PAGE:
Hi Kitty, where are you from?
Hello! I am originally from Dublin but emigrated to Australia in 2008. I lived in Melbourne for all of that time, but recently relocated to Rye on the Mornington Peninsula where I now work from my rented studio space.
How did your artistic career start?
I began my artistic journey at uni in Dublin where I studied Visual Communications. When I moved to Melbourne 14 years ago I headed down the photography road, and generally worked in photography and graphic design until a couple of years ago when I did some soul searching and realised: what I really wanted to do was being a painter!
So, now you dedicate yourself to your art full-time?
Yes I’ve taken the plunge to make this my full-time gig, and it’s been tough going so far as I’m still early in my career, but I just keep telling myself to trust the process! I’m finally properly happy 🙂
Was this the right decision for you?
I am still quite early on this particular journey as a painter, but having said that, I view my years spent as a graphic designer as an integral part of what I am currently doing. Changing career paths at 38 was very daunting and it was a big decision, but it is 100% the best thing I have ever done for myself.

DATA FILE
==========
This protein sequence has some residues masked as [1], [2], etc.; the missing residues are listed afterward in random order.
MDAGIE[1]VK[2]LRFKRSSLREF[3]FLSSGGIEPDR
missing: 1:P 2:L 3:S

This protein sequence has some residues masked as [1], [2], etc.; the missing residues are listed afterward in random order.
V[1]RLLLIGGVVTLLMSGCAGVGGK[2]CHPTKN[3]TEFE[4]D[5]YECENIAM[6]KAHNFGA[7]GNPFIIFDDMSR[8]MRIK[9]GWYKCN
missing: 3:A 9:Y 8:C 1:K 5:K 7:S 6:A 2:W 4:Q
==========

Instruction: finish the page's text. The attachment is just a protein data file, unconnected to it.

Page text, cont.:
Could you describe your art in your own words?
I guess I would describe my style as being very graphic and precise, and obviously very colourful. I have always been attracted to intense or clashing colours, and often struggled doing dull corporate graphic design work. Painting in vibrant colours feels like a true expression of myself. I am currently only working in the primary and secondary colours, and am endlessly fascinated with how the relationship between one of these colours and the next can change so dramatically depending on their scale, form, ratio, and the quality of the line that separates them.
Hard edge art really suits my personality as I am quite a precise person and always drew inside the lines as a kid! I love the process of translating a sketch into a digital render in Adobe Illustrator, and then realise it as a tangible painting. The painting part is like meditation for me — the computer is where all of the mistakes, decisions and headaches happen. When I’m working on a painting I am completely engrossed in it and time disappears. Also I can say that the outcome always looks so much better as a painting than a digital image, so it is a very rewarding process to see it unfold.
Based on your own experience, what advice could you give to other artists?
Listen to your gut instinct and only create what is true to you, not what you think other people want to see.
How are have your paintings been received by the audience?
So far my work has been well received, I think people find the colourfulness of my artworks quite eye-catching, and my precision is generally a topic of conversation! Some people say ‘wow’, others shudder and back away slowly 😬
What working environment do you need to flourish?
I need to work in a private space as I am a very self conscious person and don’t like people watching me work! Music is essential. I’m a non-stop Spotifyer and the music I listen to needs to align with my mood (currently having the album Rōnin I by UNKLE on the go in case you weren’t wondering).
Who inspires you and why?